The Mystery of “Absalom’s Tomb” – Part 1

At the base of the Mount of Olives, in the valley of Kidron, just outside the city walls of Jerusalem is a striking rock-cut tomb that has been commonly called for centuries, the “Tomb of Absalom”. Passerby would traditionally throw stones at it and fathers of disobedient children would bring them there to show what happened to rebellious sons.

The attribution of the monument as the tomb of Absalom comes from the passage at 2 Samuel 18:18, ” Now Absalom, while he was alive, had taken and set up for himself a pillar in the Valley of the King, for he said: “I have no son to preserve the memory of my name.” So he named the pillar after himself, and it is called Absalom’s Monument to this day.

The Valley of the King in that verse is taken to be the valley of Kidron, just outside the city walls of old Jerusalem. The first century Jewish historian Josephus reported that Absalom’s Monument was “two stades [370 m; 1,214 ft] distant from Jerusalem.” (Jewish Antiquities, VII, 243 [x, 3]) So the monuments placement in the Valley of Kidron is plausible. But the Biblical and archeological evidence shows that the so-called “Tomb of Absalom” was neither his tomb nor his monument. Two questions arise. How do we know that it couldn’t belong to Absalom and second, if it didn’t belong to Absalom, who did it belong too?

Absalom cropped

Joab slays Absalom.

According to the account in 2 Kings, when the brief but bloody civil war in the young kingdom ended, its instigator Absalom was dead and his father and rival King David was in mourning. The vain and entitled Absalom, executed by King David’s general Joab while hanging from the branches of a large tree, was denied a royal burial and thrown into a pit in the forest of Ephraim with stones piled over his body in a “big heap”. (2 Kings 18:17)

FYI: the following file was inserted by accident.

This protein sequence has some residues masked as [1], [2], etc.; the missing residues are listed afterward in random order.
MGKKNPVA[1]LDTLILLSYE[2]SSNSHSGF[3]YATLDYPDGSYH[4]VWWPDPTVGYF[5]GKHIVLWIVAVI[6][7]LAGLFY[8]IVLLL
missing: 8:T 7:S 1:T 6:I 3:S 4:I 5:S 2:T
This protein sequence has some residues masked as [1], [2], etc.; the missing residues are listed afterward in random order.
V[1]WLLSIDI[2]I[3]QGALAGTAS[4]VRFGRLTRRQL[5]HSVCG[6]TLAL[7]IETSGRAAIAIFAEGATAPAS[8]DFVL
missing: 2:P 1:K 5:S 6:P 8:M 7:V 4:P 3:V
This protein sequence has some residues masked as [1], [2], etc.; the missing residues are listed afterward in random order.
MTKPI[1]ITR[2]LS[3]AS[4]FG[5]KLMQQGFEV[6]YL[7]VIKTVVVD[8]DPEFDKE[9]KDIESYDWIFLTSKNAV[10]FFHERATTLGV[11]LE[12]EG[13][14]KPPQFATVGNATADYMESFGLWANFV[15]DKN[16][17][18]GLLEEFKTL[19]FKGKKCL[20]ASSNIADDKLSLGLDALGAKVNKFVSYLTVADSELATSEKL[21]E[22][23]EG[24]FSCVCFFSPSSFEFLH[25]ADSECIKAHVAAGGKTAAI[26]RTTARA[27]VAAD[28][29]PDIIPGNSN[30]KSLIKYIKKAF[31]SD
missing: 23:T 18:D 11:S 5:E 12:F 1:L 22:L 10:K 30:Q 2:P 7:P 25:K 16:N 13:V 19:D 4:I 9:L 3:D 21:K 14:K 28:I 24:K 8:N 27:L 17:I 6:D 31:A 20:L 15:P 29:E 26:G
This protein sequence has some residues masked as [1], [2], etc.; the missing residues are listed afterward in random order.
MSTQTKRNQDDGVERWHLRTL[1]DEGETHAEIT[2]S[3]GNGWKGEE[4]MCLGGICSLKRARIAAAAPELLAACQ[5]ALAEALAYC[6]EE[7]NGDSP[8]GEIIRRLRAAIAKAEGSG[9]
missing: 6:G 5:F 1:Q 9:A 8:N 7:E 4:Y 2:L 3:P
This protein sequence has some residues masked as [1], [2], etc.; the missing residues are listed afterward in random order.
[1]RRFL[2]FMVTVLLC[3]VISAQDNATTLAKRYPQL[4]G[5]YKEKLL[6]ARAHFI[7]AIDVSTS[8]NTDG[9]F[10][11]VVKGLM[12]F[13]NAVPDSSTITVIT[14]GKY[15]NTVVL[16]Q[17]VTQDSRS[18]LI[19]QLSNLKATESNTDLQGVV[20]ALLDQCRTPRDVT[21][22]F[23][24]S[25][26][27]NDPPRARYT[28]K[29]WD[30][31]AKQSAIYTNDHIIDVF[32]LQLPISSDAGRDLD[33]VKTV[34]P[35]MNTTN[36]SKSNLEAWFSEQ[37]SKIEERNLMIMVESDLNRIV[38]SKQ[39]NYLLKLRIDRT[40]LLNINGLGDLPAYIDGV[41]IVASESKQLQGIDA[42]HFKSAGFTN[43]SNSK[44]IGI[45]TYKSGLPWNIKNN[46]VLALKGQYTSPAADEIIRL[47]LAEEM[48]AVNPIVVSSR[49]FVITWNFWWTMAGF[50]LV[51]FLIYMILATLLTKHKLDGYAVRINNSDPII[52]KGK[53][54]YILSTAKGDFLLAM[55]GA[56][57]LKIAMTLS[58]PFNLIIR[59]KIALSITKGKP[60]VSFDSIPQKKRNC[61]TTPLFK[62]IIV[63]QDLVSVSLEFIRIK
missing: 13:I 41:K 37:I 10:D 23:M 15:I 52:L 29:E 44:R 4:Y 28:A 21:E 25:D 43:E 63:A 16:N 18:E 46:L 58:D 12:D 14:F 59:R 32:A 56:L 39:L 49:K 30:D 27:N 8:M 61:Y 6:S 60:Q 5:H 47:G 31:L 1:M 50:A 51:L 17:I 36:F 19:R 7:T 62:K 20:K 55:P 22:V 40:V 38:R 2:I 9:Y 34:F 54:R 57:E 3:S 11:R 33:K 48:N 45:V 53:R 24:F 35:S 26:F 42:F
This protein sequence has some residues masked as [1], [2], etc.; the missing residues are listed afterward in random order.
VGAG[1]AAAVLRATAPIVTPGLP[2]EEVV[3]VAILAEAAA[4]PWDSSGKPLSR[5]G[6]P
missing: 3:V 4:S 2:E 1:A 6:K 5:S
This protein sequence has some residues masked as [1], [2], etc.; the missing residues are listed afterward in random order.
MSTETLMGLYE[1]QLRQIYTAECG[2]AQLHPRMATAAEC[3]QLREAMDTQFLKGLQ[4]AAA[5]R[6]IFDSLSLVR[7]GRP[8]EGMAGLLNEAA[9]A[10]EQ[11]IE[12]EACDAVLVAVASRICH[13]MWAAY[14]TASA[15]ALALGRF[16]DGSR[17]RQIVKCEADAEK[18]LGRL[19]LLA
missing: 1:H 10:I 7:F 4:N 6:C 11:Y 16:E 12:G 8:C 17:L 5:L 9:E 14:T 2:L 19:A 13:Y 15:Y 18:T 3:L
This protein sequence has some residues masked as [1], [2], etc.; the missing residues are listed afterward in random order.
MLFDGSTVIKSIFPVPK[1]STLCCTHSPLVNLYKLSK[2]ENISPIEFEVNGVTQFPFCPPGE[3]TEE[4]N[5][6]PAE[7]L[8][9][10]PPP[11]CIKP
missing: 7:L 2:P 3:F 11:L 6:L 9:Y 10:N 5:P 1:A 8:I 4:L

Absalom was buried far from Jerusalem proving that Absalom’s Monument near Jerusalem was not his tomb, nor was it intended to be. 2 Samuel 2:18 says the purpose of the monument was to “preserve the memory” of his name. It was a monument to his considerable ego.

Absalom resizedThe archeological evidence shows that the tomb in the Kidron Valley (and it was a tomb) was made during the first century CE, which is approximately 1000 years after the death of Absalom. It survived the destruction of Jerusalem by the Roman’s in 70 C.E, in spite of the fact that the Romans deliberately destroyed Judean monuments like the tombs of the kings and famously, the Temple. It is by far the grandest tomb to survive in the Kidron valley so it is no surprise that centuries later, people identified the ancient tomb as Absalom’s Monument.

So if it didn’t belong to Absalom, who did it belong too? Inscriptions on the monument have only deepened the mystery. One inscription discovered in 2003 reads, “This is the tomb of Zachariah, the martyr, the holy priest, the father of John.” This refers to the father of John the Baptist (Luke 1:13). However this is considered to be a “secondary use” inscription from the Byzantine era, written at least 3 centuries later when Christian monks residing in Jerusalem commemorated important Christian figures by attributing a connection between them and existing tombs or buildings.

Inside tomb

Inside the tomb.

The same goes for another inscription found in 2003 that partially quotes Luke 2:25, “And look! there was a man in Jerusalem named Simeon, and this man was righteous and devout, waiting for Israel’s consolation“. Again the inscription is centuries younger than the monument. Zachariah and Simeon are no more connected to the monument than was Absalom.

The original occupant of the tomb remains a mystery, but a theory proposed in 2013 by a world renowned Israeli archeologist offers a startlingly plausible answer. Dr. Gabriel Barkay proposes that the monument did not belong to Absalom, or Zechariah father of John nor Simeon but it did likely belong to someone else well familiar to Bible students.

To be continued!

Photo credits:

The tapestry entitled, “The Death of Absalom” was woven in 1817 at the Royal Tapestry Factory in Madrid, under the guidance of its director Don Livinio Stuyck and Vandergoten . {{PD}} Wikimedia Commons

Interior of “Absalom’s Pillar”. Photo by the American Colony (Jerusalem). Matson (G. Eric and Edith) Photograph collection at the Library of Congress. {{PD}} Wikimedia Commons

Other photos by author.




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